Among the most outstanding scientists, instrumental in this decision, one must surely acknowledge the centurion (100 years old this year) scientist, Professor Kummerow at the University of Illinois. He was a visionary who observed the artery-clogging effects of trans way back in 1957. He was often the sole discerning voice in some of America’s most powerful American Heart Association sub-committees on health and nutrition, and he detailed the massive amounts of harmful trans that were finding their way into the American food supply, causing significant health problems. But the industry lobbies were so strong that trans remained and increased significantly aided by America’s pent-up fury against tropical oils (palm, coconut and palm kernel oils) in the 1980s and their role in increased heart disease risk. Kummerow is also well remembered when in 2013, frustrated by a lack of concerted action from the authorities, he filed a suit against the FDA for not acting sooner to remove trans fats from the diet. Many see this move as the turning point when FDA reacted and since made this monumental June 16 decision.
The absolute zero trans ruling will definitely prove a challenge for the food industry which has to quickly work on substitute fat formulations that continue to deliver the texture, taste and performance of the current products. Thus the three-year changeover timeline is seen as a justified option. In the pipeline are new varieties of GMO-traited oils that would be rich in saturated (mainly stearic) acids, reduced content of linoleic and linolenic acids coupled with higher oleic acid content. These all sound very promising but final adoption based on functionality and pricing has continued to be most challenging indeed. Alternate fat modification processes including use of fully hydrogenated and enzymatically interesterified fats have also made their appearance and often failed to make their long term mark as the preferred trans alternative among food manufacturers. Palm oil and palm fractions thus continue to provide the most viable options and in the immediate run-up to these rulings, palm oil and products is expected to make some gains and favors among U.S. food manufacturers.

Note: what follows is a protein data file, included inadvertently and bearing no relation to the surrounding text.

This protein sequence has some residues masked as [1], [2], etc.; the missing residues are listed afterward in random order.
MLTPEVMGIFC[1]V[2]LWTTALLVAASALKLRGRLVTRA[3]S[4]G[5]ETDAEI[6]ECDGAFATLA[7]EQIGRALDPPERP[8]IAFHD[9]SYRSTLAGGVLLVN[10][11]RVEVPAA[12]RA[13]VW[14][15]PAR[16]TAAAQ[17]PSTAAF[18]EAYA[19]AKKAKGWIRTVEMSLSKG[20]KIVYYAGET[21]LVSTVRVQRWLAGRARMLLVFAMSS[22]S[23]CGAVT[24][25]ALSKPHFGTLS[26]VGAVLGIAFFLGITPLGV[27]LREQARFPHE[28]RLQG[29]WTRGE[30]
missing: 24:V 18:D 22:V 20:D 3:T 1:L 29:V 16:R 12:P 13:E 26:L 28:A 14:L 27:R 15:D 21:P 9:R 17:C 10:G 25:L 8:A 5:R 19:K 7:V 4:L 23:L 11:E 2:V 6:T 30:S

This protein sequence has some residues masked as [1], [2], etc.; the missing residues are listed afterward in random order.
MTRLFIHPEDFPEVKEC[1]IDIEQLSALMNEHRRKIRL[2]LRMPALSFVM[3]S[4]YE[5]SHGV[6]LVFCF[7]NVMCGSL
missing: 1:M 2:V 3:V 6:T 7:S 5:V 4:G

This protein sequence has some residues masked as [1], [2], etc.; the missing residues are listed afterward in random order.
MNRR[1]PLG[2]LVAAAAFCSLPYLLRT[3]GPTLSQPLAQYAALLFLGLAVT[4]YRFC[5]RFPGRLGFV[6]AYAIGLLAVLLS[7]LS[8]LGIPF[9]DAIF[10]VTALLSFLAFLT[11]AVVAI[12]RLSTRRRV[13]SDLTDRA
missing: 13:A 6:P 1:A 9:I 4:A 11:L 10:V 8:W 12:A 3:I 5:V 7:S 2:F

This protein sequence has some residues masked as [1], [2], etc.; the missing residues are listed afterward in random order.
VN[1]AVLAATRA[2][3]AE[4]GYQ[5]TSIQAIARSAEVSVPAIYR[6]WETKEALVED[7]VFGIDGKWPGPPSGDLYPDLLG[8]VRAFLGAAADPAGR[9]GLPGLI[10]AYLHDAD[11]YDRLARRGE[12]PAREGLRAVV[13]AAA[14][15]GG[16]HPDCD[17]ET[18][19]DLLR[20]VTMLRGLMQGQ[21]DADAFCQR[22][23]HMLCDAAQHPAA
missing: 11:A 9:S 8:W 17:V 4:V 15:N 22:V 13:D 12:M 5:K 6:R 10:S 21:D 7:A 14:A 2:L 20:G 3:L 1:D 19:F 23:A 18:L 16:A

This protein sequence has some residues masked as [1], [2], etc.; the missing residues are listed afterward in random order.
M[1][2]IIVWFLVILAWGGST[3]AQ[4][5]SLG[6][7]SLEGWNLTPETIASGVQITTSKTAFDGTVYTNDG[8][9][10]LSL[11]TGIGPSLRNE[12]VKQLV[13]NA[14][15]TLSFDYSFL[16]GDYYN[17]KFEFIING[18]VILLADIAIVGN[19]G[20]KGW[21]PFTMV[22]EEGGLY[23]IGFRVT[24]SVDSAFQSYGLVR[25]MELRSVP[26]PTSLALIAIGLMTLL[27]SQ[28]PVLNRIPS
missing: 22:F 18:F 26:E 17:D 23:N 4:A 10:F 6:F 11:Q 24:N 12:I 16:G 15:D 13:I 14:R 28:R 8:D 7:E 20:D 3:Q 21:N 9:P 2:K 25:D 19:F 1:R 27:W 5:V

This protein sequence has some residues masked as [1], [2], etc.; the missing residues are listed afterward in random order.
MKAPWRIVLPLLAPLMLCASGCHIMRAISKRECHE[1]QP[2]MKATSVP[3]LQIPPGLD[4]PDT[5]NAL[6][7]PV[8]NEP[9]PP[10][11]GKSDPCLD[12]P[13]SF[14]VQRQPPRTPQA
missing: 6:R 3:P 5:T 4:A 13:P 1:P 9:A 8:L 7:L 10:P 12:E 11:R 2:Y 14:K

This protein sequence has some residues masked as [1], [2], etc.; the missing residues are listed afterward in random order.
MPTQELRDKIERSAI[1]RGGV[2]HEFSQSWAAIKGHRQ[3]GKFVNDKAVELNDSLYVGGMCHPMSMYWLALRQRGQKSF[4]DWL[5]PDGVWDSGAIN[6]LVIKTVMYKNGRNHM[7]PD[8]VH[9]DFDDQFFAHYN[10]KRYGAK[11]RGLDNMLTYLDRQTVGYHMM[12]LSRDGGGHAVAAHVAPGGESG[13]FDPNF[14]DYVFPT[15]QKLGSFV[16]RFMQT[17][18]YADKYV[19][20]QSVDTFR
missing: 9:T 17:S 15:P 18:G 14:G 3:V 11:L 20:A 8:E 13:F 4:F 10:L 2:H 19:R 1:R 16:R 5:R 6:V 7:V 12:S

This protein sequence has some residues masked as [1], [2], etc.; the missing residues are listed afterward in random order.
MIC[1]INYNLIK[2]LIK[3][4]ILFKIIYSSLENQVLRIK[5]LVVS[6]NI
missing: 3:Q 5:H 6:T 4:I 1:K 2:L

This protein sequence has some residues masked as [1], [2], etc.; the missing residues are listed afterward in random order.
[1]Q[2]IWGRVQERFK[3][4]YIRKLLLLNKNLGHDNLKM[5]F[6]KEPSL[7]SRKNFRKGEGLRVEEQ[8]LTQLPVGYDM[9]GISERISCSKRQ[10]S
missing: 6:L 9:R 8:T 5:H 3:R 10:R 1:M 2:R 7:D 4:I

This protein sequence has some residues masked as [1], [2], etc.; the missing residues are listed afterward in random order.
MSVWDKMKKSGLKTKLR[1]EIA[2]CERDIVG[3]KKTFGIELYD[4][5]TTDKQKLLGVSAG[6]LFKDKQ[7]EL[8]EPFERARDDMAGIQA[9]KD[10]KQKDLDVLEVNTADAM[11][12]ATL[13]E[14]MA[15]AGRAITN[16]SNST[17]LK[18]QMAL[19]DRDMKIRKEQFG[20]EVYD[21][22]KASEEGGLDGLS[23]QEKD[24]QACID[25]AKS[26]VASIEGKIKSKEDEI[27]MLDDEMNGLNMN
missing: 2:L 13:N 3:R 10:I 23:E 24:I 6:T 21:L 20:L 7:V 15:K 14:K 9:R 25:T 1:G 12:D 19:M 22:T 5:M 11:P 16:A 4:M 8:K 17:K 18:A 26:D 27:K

While these developments are seen as positive in steps to reduce diet associated degenerative disease risk factors, let us also remember that the use of partially hydrogenated trans fats are highly prevalent throughout the Indian sub-continent, Middle East especially Iran, South East Asia and large parts of Africa. Definitely all these populations are at continued risk from trans although currently the impact is not so dramatic, possibly due to overall low fat consumption in these regions.
The WHO/FAO Codex Alimentarius, which has significant influence in this matter throughout these regions, for reasons best known to them, has not gone full swing to alert the dangers of trans and moot for its complete removal. Instead they continue to lumber on the risks associated with saturated fats although the scientific evidence against saturated fats and CHD risk is fast being dismantled. Indeed if collectively we are to make significant inroads in improving the health of populations outside the USA, it is a crucial cross road warranting local food authorities and Codex Alimentarius in association with food manufacturers adopt the U.S. FDA ruling and target to remove partially hydrogenated trans fats from the global food supply, once and for all.